Evidently I am quite the bureaucrat. Despite my personal goal to complete as many crosswords, sudokus, kurokus, napkin notes, word jumbles, text messages, and cryptoquotes during training as possible, I have managed to climb another rung in the Census Bureau. I am now an "assistant crew leader," which evidently entails me training another group of budding enumertors next week. But first, let's review some notes from the last three days.:
Wednesday: Learn which entries are in pen and which are in pencil. Reading maps and calculating mileage by subtracting the current mileage reading from the previous mileage reading. Contingency situations. It is not necessary to remove gun racks or lip piercings but it is required to cover up any political bumper stickers during official business. Fortunately, I can make campaign donations while I work for the census. Eat "monkey-brain roll" for lunch (deep fried avocado and krab meat without rice).
Thursday: On-the-job training. I arrive and discover that I am to canvas the areas around Bosler, Wyoming this morning with the assistance of a partner. We drive 60 miles to find that the roads on the map are impassable. My pupils are replaced with dollar signs as each mile I drive earns me fifty cents. Hit a gas station for newspaper and burritors. Return to work, visiting a rural farmstead. Immediately ram through a rancher's fence and slide off the road. Stuck for two hours (thus earning $27). Get a free tow by fraudulently using someone else's AAA priveliges. The tow truck driver does not have good teeth.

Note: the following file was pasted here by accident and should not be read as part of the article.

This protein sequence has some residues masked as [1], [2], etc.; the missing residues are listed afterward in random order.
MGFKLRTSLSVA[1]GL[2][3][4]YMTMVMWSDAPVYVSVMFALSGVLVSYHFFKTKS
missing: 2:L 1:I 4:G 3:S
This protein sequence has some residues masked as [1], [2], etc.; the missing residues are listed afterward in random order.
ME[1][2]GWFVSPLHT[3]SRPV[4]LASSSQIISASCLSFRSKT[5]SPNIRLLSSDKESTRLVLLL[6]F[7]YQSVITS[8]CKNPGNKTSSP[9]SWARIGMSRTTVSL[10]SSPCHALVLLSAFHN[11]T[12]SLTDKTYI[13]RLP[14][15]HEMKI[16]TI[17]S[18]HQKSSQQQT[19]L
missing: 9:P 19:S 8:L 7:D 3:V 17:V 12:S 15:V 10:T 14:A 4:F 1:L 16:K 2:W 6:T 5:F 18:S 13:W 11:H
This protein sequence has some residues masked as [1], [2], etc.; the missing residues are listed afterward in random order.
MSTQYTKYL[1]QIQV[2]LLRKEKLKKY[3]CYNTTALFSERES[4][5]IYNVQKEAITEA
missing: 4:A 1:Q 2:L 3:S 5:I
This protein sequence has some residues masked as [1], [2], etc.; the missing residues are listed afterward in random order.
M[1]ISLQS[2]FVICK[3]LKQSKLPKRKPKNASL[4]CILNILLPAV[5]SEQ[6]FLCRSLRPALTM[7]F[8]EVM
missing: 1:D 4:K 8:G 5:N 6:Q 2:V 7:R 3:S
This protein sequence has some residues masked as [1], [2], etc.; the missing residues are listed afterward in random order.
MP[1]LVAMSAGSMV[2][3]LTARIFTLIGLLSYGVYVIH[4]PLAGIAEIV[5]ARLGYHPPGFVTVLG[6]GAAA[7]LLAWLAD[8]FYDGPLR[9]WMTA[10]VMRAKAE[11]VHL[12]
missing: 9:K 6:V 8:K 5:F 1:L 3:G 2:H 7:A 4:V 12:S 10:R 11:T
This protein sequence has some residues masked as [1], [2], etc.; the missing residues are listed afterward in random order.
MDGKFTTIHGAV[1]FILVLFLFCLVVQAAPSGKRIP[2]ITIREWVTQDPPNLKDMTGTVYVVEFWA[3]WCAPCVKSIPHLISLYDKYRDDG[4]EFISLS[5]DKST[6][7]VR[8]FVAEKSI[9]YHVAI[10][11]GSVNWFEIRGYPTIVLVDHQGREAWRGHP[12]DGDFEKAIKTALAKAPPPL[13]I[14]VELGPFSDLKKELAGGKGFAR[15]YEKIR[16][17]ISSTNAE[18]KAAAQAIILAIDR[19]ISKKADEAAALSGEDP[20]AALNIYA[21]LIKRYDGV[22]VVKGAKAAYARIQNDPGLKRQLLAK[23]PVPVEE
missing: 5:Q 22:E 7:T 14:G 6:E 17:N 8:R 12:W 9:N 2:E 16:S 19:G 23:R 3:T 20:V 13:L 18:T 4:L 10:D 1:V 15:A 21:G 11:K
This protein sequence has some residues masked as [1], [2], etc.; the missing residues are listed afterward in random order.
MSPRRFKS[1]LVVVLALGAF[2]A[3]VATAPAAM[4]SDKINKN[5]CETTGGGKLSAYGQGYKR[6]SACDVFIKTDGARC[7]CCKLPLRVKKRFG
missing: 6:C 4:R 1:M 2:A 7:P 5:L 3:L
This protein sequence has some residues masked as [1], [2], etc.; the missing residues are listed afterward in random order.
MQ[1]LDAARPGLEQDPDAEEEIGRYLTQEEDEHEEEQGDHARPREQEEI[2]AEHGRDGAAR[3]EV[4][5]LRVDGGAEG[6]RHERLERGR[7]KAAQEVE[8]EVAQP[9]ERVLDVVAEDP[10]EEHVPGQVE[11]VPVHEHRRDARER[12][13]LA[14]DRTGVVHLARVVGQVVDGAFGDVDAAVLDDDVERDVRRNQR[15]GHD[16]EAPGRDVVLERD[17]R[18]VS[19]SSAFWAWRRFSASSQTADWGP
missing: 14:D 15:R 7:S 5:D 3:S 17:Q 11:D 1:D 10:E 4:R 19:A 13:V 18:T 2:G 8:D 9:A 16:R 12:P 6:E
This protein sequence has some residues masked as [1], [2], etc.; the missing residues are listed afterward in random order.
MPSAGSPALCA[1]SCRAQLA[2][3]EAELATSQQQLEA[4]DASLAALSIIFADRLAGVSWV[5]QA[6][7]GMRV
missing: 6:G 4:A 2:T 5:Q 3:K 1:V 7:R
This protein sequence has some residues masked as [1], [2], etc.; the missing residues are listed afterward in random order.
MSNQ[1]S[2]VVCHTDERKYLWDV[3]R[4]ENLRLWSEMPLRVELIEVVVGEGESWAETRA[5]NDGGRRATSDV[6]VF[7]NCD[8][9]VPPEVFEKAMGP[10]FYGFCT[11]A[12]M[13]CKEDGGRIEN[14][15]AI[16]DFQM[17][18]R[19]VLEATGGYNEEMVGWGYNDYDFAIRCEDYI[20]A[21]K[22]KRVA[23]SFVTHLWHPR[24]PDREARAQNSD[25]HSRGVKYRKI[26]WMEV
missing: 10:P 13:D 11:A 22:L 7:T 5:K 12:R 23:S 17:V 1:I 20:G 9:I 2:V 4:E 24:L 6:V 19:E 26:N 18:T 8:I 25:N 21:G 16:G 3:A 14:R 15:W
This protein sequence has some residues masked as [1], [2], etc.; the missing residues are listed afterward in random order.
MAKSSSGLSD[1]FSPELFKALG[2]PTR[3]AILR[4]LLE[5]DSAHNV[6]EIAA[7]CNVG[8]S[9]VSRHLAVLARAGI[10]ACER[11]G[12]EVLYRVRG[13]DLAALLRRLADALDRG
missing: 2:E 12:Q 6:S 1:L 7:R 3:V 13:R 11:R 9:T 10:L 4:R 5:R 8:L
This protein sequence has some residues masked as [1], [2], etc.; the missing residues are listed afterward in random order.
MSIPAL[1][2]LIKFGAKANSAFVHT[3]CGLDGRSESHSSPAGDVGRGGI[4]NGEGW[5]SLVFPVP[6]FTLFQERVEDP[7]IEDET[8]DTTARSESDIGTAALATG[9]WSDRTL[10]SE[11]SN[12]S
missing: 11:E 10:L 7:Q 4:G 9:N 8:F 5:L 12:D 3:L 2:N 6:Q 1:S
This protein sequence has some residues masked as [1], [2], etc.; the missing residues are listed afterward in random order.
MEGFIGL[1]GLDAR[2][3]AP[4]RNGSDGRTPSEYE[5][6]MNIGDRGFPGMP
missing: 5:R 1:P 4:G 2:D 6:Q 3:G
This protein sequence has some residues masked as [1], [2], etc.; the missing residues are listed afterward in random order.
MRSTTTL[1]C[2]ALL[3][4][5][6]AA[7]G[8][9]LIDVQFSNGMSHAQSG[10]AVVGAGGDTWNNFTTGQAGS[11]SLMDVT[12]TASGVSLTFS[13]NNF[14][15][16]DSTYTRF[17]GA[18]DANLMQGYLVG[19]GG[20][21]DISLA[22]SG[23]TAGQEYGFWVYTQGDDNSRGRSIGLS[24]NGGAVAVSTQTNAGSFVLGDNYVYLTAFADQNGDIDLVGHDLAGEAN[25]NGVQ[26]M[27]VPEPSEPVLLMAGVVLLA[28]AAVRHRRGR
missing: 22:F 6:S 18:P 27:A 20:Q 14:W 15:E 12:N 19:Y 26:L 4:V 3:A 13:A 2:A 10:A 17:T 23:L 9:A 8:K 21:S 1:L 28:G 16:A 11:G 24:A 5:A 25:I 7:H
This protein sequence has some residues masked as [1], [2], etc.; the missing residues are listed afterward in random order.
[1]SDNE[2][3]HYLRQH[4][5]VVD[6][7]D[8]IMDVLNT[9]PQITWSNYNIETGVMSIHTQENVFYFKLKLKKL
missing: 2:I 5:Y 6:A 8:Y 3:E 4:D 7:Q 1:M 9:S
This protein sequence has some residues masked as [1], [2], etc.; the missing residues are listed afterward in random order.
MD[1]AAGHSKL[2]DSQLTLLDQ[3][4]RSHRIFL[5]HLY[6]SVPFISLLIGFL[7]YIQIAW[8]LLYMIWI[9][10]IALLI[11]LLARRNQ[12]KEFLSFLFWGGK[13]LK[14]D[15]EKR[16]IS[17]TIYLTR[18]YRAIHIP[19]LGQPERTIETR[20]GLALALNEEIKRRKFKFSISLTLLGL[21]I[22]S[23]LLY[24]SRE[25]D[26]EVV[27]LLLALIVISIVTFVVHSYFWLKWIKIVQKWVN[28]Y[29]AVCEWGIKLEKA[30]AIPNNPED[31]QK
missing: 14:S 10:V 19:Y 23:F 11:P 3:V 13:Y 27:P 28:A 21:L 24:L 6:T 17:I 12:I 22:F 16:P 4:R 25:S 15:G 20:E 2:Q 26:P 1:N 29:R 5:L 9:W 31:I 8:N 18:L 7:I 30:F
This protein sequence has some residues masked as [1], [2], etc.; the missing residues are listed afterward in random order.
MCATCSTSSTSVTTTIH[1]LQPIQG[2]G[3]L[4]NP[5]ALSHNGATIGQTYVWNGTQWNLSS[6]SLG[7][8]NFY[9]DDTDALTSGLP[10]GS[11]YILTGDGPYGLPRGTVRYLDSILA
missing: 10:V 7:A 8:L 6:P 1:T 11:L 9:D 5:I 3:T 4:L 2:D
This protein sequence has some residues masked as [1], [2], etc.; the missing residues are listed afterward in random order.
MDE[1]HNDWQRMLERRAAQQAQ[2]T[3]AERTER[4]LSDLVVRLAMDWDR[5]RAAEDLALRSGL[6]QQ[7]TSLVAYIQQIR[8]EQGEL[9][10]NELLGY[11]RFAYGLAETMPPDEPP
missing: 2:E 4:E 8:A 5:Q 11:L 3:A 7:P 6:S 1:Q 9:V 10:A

Friday: Drive 65 miles and log four hours of training time driving to and from our final review exam. Finish in 7 of the allotted 55 minutes. Complete 2.5 crosswords and several sudokus before time is up. Receive a 96% tied for best in the class and still argue questions with the crew leader (because I'm obviously right.) Half the class manages to fail the test despite it being open book. By this point, I have learned to just sit until we are explicitly told to leave, because I get paid to sit. Eat a piece of warm string cheese slowly.
After this charade, the boss tells me and three others to sit down and offers us the privelige of training next week's enumerators. I volunteer as it involves being the boss, and I have never really been the boss before. Training will be a different animal with me in charge. I think the most important change I will make is introducting glow sticks, steak lunches, and happy hours into the training process. Yet I plan on ruling with an iron fist and utilizing timeouts, dunce caps, and paddling for disciplinary problems. We will also play buzzword bingo.
Here are some other things I will do like a boss: Talk to corporate. Send some faxes. Approve memos. Promote synergy. Lead a workshop. Remember birthdays. Micromanage. Eat a bagel. Turn into a jet. Bomb the Russians. Crash into the sun.
Anyway, I have gotten a couple serious questions about working for the census. For those people, I have not yet been trained to answer questions, only fill out forms. If you want to know more I can only guide you to the following website: www.2010.census.gov. You can also go to meatspin.com but only if you're over 18 and not easily offended (but it won't tell you anything about the census).